Almost three years after the release of the EP Portentaque, Tarnów, Lesser Poland-based Blackened Death Metal entity Kult Mogił is back from the pits of the underworld with a brand new full-length album entitled Torn Away the Remains of Dasein, presenting to the listener a new line-up and, more important than that, a new energy and sound directed towards a more classic Death Metal style from the 90’s when compared to their debut full-length opus Anxiety Never Descending. Mixed and mastered at Satanic Audio by Haldor Grunberg and featuring a stylish cover artwork by Polish artist Sars (Gruzja, Odraza), Torn Away the Remains of Dasein reeks of pure violence from start to finish, showcasing all the talent and passion for extreme music by lead singer and bassist Deimos, guitarists Rzulty and Thisworld Outof, and drummer The Rays. “Instead of following trends of fashionable playing, we’re heading in the opposite direction, going back to the roots of death metal even more than before. This is our most essential recording, devoid of layers of sludge and other popular additions from previous releases. We want the new songs, stripped of these ornaments, to defend themselves with strong, load-bearing riffs. This album is 100% devoid of the desire to be avant-garde or experimental. We are destroying the previously developed formula so that we can on its ruins pay homage to the classics of the genre,” commented the band about their vicious new album.

And the opening track Hunger of Pride is the perfect depiction of this new version of Kult Mogił, sounding and feeling absolutely ominous, disruptive and violent from the very first second, with Rzulty and Thisworld Outof showing no mercy for our souls with their infernal riffage while Deimos roars and growls rabidly, resulting in a putrid Death Metal feast infused with Black Metal nuances. Then wicked sounds ignite another awesome display of brutality titled White.Death.Implosion, where The Rays sounds vile and demented on drums by blasting sheer havoc through his beats, therefore providing his bandmates all they need to shine with their venomous growls and sick riffs and solos, and not giving us a single second to breathe, the quartet fires the also hellish Blackened Death Metal tune Torment of Dasein, bringing to our ears pure savagery flowing from all instruments, with Deimos doing a fantastic job with both his guttural vocals and his menacing bass punches. In Idols in Blood we’re treated to an austere onrush of Black and Death Metal sounds spearheaded by the rhythmic and groovy beats by The Rays, while Rzulty and Thisworld Outof don’t stop extracting razor-edged riffs from their axes, reminding me of the total darkness of the early days of their countrymen Behemoth, whereas in A Wax Reverie the band adds hints of Doom Metal to their already otherworldly sonority, smashing our skulls once again and blending the gore of bands like Cannibal Corpse and Six Feet Under with their own share of dementia. And lastly, the rumbling bass by Deimos ignites the closing tune Fountain of Affliction, where the band’s guitar duo fires an endless amount of sulfur and rage from their stringed weapons while The Rays sounds like a bulldozer on drums, ending the album on an utterly obscure and aggressive note.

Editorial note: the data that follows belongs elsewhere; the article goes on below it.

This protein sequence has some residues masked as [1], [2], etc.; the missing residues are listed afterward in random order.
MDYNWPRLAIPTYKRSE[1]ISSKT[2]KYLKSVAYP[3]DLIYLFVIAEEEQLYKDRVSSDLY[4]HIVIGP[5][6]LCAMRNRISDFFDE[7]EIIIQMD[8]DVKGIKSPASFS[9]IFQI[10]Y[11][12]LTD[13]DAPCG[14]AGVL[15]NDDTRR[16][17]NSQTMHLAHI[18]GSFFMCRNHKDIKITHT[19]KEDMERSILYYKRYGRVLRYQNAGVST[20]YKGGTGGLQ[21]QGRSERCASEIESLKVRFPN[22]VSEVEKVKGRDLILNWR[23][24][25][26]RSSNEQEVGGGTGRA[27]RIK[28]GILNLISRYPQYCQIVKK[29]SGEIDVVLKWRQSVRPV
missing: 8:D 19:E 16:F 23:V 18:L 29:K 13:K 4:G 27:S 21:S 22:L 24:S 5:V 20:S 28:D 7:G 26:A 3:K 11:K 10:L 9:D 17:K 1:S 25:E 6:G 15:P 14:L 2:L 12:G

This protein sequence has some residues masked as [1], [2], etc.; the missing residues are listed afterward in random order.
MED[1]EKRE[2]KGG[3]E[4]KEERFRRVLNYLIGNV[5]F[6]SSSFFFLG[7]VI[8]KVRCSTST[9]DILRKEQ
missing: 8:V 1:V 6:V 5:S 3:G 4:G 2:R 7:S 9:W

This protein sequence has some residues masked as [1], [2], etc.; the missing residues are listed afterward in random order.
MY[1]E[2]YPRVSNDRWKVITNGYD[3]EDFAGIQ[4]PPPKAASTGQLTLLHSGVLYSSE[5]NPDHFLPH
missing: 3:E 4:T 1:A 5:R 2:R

In case you’re not familiar with the music by Kult Mogił, I highly recommended you go take a good listen at their previous releases before listening to Torn Away the Remains of Dasein in full on YouTube to have a clear understanding of the musical evolution explained by the band until reaching their current shape and form, showing that the adjustments they made to their sound were more than welcome and spot-on, therefore pointing to a bright future to such obscure unity hailing from Poland. In addition, don’t forget to give the guys from Kult Mogił a shout on Facebook, and to grab your copy of Torn Away the Remains of Dasein from the Pagan Records’ BandCamp page or from their webstore in CD, black LP or red LP formats. After such pulverizing album, I wonder if Kult Mogił will continue to venture through even more classic Death Metal lands, if they’ll succumb to the darker side of Black and Doom Metal, or if they’ll simply merge all of their influences and all those styles into something new and fresh. As a matter of fact, it doesn’t matter what the final result is, as long as they keep bringing forth amazing records like Torn Away the Remains of Dasein we can rest assured the underground Polish scene will remain alive, vibrant and as brutal as it can be.

Best moments of the album: White.Death.Implosion and Idols in Blood.

Worst moments of the album: None.

Released in 2020 Pagan Records

Track listing
1. Hunger of Pride 5:43
2. White.Death.Implosion 4:57
3. Torment of Dasein 6:33
4. Idols in Blood 4:38
5. A Wax Reverie 6:24
6. Fountain of Affliction 5:37

Band members
Deimos – vocals, bass
Rzulty – guitars
Thisworld Outof – guitars
The Rays – drums

Album Review – Zebadiah Crowe / Host Rider (2020)

An infernal British duo returns after almost eight excruciating years of silence with the utmost sound of violence, horror, darkness, filth and savagery in their brand new opus.